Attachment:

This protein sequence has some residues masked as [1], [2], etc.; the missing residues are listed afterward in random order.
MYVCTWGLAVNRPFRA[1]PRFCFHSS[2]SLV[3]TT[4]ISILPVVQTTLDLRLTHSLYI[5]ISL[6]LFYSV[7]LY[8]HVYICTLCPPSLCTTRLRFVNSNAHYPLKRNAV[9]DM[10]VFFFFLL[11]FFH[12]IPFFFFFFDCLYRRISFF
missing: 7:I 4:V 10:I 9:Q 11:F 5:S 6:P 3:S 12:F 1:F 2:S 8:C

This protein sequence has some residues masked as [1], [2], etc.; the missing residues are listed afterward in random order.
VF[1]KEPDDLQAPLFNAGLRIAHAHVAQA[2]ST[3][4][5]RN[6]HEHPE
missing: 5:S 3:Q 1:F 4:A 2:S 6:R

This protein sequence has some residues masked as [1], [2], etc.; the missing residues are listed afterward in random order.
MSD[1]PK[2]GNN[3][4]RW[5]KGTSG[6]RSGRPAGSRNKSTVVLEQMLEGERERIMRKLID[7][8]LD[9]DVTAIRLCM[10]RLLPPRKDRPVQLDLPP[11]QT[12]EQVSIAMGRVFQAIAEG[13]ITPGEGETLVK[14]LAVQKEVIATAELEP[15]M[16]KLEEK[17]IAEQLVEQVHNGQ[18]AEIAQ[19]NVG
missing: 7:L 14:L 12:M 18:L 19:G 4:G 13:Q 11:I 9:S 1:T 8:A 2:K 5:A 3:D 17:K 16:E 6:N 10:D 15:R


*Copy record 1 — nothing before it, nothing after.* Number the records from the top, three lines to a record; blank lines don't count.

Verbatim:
This protein sequence has some residues masked as [1], [2], etc.; the missing residues are listed afterward in random order.
MYVCTWGLAVNRPFRA[1]PRFCFHSS[2]SLV[3]TT[4]ISILPVVQTTLDLRLTHSLYI[5]ISL[6]LFYSV[7]LY[8]HVYICTLCPPSLCTTRLRFVNSNAHYPLKRNAV[9]DM[10]VFFFFLL[11]FFH[12]IPFFFFFFDCLYRRISFF
missing: 7:I 4:V 10:I 9:Q 11:F 5:S 6:P 3:S 12:F 1:F 2:S 8:C